• several articles would be replaced including the Alienation of Property Articles [Article 11], the Source of Income Article [Article 13] and the Methods of Elimination of Double Taxation Article [Article 14], and
  • there would be new rules to assist in removing double taxation of capital gains in the case of departing residents [Article 11].

Date of entry into force

The Protocol will enter into force when instruments of ratification have been exchanged between Australia and the Canada.

Date of effect

In Australia: The provisions relating to withholding tax imposed on income derived by a resident of Canada will take effect from 1 January in the calendar year following the year in which the Protocol enters into force. For other Australian tax, the Protocol will have effect from 1 July in the calendar year following the year in which the Protocol enters into force.

In Canada: 1 January of the calendar year following the year in which the Protocol enters into force.

Financial impact

Yearly revenue cost of $ 1 million.(3)

Malaysia

The current Double Taxation Agreement between Australia and Malaysia has been in force since 1980. The Second Protocol would update that Agreement in a number of respects, the most significant being the amendments affecting the Lubuan tax haven and tax sparing arrangements.

Labuan tax haven

In 1990 the Malaysian Government set up a tax haven in the island of Labuan, off the coast of the State of Sabah, called the Labuan Offshore Financial Centre. It is regulated by the Labuan Offshore Financial Services Authority. Passive investments done through Labuan are not subject to tax whilst trading activities are subject to a 3% tax although the tax payer may opt to pay a flat tax of RM20,000 for any year of assessment.

As Labuan is technically part of Malaysia, companies based in Labuan still receive advantages under the country's network of tax treaties with other nations. Malaysia s double tax agreements do not exclude the territory of Labuan, and generally do not exclude Labuan offshore companies from status as Malaysian residents for the purposes of those agreements. At present, of 53 Malaysian double tax treaties, only three exclude Labuan companies carrying on offshore trading business subject to subsection 2(1) of the Labuan Offshore Business Activity Tax Act 1990.(4)

The 2002 Protocol (or the Second Protocol as it is referred to in the Bill) would deny Labuan offshore companies the benefit of protection from Australian tax on income sourced in Australia. The denial of protection by the double tax treaty means the Labuan company would become assessable in Australia on its Australian "business profits" and would be denied the lower rates of withholding tax on Australian unfranked dividends, interest and royalties provided by the double tax treaty.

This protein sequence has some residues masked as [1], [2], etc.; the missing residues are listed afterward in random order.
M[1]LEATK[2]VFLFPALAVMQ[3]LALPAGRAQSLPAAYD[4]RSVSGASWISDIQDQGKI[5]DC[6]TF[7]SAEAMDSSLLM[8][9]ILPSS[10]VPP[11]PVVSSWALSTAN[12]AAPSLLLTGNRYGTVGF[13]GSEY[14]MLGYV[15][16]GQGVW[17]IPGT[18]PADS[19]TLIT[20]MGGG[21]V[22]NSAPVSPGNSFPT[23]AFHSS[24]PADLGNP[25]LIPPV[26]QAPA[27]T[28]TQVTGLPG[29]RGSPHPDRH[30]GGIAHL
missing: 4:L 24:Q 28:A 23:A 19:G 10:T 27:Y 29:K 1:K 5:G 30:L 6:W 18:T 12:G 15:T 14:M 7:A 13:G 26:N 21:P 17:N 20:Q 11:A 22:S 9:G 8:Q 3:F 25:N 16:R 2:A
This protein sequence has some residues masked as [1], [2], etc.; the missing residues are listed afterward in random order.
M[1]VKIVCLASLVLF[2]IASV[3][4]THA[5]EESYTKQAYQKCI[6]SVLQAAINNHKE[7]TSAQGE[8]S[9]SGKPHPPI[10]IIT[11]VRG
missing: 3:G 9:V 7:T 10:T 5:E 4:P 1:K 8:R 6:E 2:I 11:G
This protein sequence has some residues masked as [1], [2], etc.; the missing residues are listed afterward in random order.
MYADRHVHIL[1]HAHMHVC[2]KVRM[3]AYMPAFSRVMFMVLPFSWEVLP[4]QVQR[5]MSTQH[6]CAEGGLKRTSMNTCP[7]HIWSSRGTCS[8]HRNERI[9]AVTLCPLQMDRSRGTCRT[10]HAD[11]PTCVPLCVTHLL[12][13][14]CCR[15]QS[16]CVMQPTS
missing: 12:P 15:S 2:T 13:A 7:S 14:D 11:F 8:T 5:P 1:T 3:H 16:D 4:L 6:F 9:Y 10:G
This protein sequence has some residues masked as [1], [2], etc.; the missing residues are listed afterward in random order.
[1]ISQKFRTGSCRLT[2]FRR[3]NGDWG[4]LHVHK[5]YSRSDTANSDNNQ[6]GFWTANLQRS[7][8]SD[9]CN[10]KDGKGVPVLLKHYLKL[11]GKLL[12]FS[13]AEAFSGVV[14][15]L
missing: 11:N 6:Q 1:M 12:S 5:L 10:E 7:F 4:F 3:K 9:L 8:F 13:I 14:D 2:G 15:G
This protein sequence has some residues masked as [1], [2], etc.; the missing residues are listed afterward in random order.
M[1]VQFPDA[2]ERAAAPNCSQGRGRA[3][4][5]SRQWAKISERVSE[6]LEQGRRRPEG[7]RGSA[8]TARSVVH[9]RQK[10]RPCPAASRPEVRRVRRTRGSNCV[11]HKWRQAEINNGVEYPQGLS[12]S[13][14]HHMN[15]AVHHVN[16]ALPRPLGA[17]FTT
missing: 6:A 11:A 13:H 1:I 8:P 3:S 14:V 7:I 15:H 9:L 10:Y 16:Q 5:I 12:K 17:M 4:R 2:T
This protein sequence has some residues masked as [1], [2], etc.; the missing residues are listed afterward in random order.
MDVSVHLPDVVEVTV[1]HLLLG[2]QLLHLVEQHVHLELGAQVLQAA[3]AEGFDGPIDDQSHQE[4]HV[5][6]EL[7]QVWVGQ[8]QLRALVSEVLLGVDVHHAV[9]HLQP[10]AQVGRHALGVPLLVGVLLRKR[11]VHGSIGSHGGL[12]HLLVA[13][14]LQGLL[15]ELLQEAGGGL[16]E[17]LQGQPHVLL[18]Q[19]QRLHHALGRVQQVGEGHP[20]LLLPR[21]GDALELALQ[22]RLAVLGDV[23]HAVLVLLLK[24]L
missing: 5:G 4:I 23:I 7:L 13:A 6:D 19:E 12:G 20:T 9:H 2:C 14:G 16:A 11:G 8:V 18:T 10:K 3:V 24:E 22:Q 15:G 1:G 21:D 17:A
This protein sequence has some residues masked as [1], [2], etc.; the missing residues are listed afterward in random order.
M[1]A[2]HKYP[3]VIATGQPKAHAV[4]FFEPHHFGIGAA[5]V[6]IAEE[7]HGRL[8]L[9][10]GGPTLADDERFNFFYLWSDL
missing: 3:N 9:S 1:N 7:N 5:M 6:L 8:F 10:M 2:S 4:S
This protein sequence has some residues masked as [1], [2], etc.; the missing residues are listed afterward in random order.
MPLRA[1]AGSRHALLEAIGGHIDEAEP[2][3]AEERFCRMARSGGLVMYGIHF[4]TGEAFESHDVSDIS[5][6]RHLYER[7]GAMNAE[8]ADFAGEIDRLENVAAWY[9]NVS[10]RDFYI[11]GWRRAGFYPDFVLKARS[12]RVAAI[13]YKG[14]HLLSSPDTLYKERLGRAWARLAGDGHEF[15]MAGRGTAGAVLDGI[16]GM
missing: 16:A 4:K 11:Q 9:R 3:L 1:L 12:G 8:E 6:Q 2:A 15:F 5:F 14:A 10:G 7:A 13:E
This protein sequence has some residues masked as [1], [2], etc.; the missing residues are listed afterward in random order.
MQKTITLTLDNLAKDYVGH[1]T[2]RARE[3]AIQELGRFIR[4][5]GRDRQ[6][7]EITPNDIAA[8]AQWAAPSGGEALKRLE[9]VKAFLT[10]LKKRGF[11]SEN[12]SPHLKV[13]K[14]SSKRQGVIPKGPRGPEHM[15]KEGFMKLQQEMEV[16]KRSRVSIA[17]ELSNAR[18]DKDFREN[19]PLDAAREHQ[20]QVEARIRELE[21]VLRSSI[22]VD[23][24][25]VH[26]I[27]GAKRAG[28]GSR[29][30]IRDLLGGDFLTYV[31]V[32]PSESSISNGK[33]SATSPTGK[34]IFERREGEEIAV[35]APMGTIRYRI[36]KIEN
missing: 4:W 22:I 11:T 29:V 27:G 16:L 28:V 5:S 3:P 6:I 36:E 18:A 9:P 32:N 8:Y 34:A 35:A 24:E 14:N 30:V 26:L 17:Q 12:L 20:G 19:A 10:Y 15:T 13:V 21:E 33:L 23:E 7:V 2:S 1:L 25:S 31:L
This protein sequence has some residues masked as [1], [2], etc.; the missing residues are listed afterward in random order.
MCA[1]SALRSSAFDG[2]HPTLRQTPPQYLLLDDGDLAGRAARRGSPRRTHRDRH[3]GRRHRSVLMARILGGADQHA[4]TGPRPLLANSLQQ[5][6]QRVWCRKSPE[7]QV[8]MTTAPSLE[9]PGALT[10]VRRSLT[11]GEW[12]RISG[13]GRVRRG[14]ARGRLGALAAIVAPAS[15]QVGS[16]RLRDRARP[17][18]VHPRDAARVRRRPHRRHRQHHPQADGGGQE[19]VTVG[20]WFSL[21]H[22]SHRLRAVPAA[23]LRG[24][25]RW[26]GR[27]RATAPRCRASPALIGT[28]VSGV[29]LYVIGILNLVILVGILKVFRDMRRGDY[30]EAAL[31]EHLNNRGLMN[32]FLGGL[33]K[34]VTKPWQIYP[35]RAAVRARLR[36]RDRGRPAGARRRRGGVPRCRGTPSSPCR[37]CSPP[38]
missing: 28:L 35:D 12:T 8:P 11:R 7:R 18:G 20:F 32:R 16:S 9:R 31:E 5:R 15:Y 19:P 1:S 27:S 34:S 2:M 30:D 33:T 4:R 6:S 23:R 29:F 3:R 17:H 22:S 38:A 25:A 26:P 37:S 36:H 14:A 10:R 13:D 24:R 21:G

Tax sparing

Tax sparing refers to the situation where tax forgone (eg in the form of tax holidays or tax reductions) by a foreign country on the income of an Australian resident taxpayer is deemed to have been paid. The typical circumstance in which this arrangement operates is where tax incentives are offered by developing nations seeking to attract foreign investment. The rationale for tax sparing is that, without special provisions which recognise such incentives, they would be negated to the extent that the tax forgone by the source country would be collected in Australia.

Tax sparing has been a traditional feature of Australia's double taxation agreements, however in May 1997, the Government announced the abandonment of Australia's longstanding commitment to tax sparing.(5) The last expiring tax sparing provisions are contained in the double tax agreement with Vietnam and these are due to expire on 30 June 2003.(6)

The Double Tax Agreement with Malaysia was signed in 1980. Tax sparing arrangements under the original provisions of the Agreement expired on 30 June 1984. The arrangements were later extended for 3 years from 1 July 1984 to 30 June 1987 through an Exchange of Letters and again for another 5 years from 1 July 1987 to 30 June 1992 by a First Protocol amending the Double Tax Agreement signed on 2 August 1999. The Second Protocol will extend the operation of the tax sparing provisions from 1 July 1992 to 30 June 2003, at which time they will permanently expire. The Protocol will also update the tax sparing provisions in the Double Tax Agreement to reflect changes to the Malaysian tax incentives legislation(7)

The Explanatory Memorandum to the Bill states that one of the Government's main objectives in the negotiations leading to the Second Protocol was the exclusion of Malaysia's tax haven of Labuan from the treaty.(8) The Explanatory Memorandum further suggests that in order to obtain the Malaysian Government's agreement to the exclusion of the Labuan preferential tax regime, the continuation of the tax sparing measures was an essential part of the bargaining.(9)